“Breast-fed children tend to have stronger immune systems that prepare them to fight off viruses and tend to have less allergic diseases than those who aren’t breastfed,” Dr. Gonzalez says. The bacterial diversity found in breast milk is thought to support an infant’s gut, protecting them against respiratory and gastrointestinal infections and allergic diseases, a July 2017 study in JAMA Pediatrics reports. Breast milk has also been shown to help reduce the risk for chronic diseases, like diabetes and obesity. “The microbiome is the seat of the immune system and its healthy establishment has far-reaching impacts on a person’s health, so even if there are not GI symptoms, I may still investigate and do microbiome testing and look to see if there is a good balance of microbes,” Dr. Gonzalez explains.
“It’s important to know whether a patient achieved puberty early or late because it allows us to tap into whether they were exposed to certain toxins and chemicals,” Dr. Gonzalez says. “Certain socioeconomic factors as well as genetics and nutrition can play a role into whether someone has a central precocious puberty,” she says. Central precocious puberty is a condition that causes early sexual development in girls and boys, according to the National Institutes of Health . Kids who have an early puberty are also at higher risk for anxiety and depression, a January 2018 study in Pediatrics finds. “Understanding a patient’s tipping points in health that can go back to early childhood can allow me to identify areas to heal and bring back into balance,” Dr. Gonzalez says.
“We want to create a full history of our patient’s life and that includes the losses and traumas. This will help us understand their current state of health,” she explains. Dr. Gonzalez says experiencing adverse childhood events and abuse, including psychological abuse can increase risk for autoimmunity and inflammatory diseases like heart disease and obesity. Knowing these challenges help Dr. Gonzalez understand how they affect a patient’s ability to heal and fight stress and infection. She will recommend certain treatments that turn down their cell danger response, which is their body’s way of fighting disease. “By knowing who may be at risk by asking questions about early stressful exposures, we can offer a way to truly heal people,” she says.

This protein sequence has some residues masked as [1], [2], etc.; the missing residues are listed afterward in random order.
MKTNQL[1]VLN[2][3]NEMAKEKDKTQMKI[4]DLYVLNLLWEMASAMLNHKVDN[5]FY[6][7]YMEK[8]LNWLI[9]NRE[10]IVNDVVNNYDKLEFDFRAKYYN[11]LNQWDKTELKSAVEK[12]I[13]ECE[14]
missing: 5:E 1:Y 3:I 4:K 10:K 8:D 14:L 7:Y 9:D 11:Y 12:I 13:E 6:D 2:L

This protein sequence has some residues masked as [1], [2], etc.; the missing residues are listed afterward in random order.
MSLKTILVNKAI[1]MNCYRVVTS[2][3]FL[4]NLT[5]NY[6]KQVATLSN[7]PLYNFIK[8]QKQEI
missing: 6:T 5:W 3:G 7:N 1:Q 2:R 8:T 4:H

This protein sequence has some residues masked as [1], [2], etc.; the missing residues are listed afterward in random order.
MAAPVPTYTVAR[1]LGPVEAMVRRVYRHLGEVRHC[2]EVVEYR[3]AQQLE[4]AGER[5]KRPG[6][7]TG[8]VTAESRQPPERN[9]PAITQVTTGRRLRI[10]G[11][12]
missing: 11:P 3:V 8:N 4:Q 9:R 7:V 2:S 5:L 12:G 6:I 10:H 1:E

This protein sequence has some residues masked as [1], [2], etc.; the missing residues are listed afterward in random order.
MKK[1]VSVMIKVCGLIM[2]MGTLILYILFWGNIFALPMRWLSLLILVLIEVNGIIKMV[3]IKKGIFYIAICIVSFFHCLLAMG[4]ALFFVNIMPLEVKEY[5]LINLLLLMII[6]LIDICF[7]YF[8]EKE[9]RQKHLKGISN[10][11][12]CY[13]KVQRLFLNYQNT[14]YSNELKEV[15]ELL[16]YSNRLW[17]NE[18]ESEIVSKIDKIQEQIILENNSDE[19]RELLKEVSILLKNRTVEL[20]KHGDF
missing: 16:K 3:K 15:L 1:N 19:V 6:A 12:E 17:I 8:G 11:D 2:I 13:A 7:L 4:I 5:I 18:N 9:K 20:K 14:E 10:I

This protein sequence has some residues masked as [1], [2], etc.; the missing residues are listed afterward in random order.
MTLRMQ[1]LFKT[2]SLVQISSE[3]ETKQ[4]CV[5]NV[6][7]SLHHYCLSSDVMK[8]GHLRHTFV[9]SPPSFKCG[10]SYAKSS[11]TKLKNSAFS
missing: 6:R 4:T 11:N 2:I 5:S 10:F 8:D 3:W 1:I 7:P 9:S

Dr. Gonzalez asks her patients this question to understand the type of stressors they face or have struggled with in the past, so she can advise them on how to make changes to their lifestyle. “Are they intensely connected to their phones? Do they suffer from anxiety, nervousness and sleeplessness ? There are also agricultural concerns, like exposures to pesticides and toxins in cleaning and skincare products,” Dr. Gonzalez says. Asking these particular questions also helps give patients the rationale for the testing that Parsley does. “We’re not just gathering info but allowing patients to tell their story. It helps explain questions like, ‘Why am I a 35-year-old woman who suddenly has eczema and allergies now?’”
This particular question taps more into a patient’s lifestyle and how well they handle stress, including the stress they face at work and in their relationships. “We want to help them get their balance again and create a plan that gives them interventions to find healthy ground. We want to know what stress management strategies they do. Do they get enough sleep? What do they do to relax? How do they like to exercise?” Dr. Gonzalez says.
Doctors at Parsley Health ask their members these questions and dozens of others through a thorough questionnaire and during their extended first visit to form the entire picture of what makes each patient unique. It’s these factors that guide doctors to create personalized health plans that help patients meet their goals.
Tiffany Ayuda is a New York City-based editor and writer passionate about fitness, nutrition, health, and wellness. She has held previous editorial roles at Prevention, Eat This, Not That, Daily Burn, and Everyday Health. Tiffany is also a certified personal trainer through the American Council on Exercise. When she's not writing or breaking up a sweat, Tiffany enjoys cooking up healthy meals in her Brooklyn kitchen.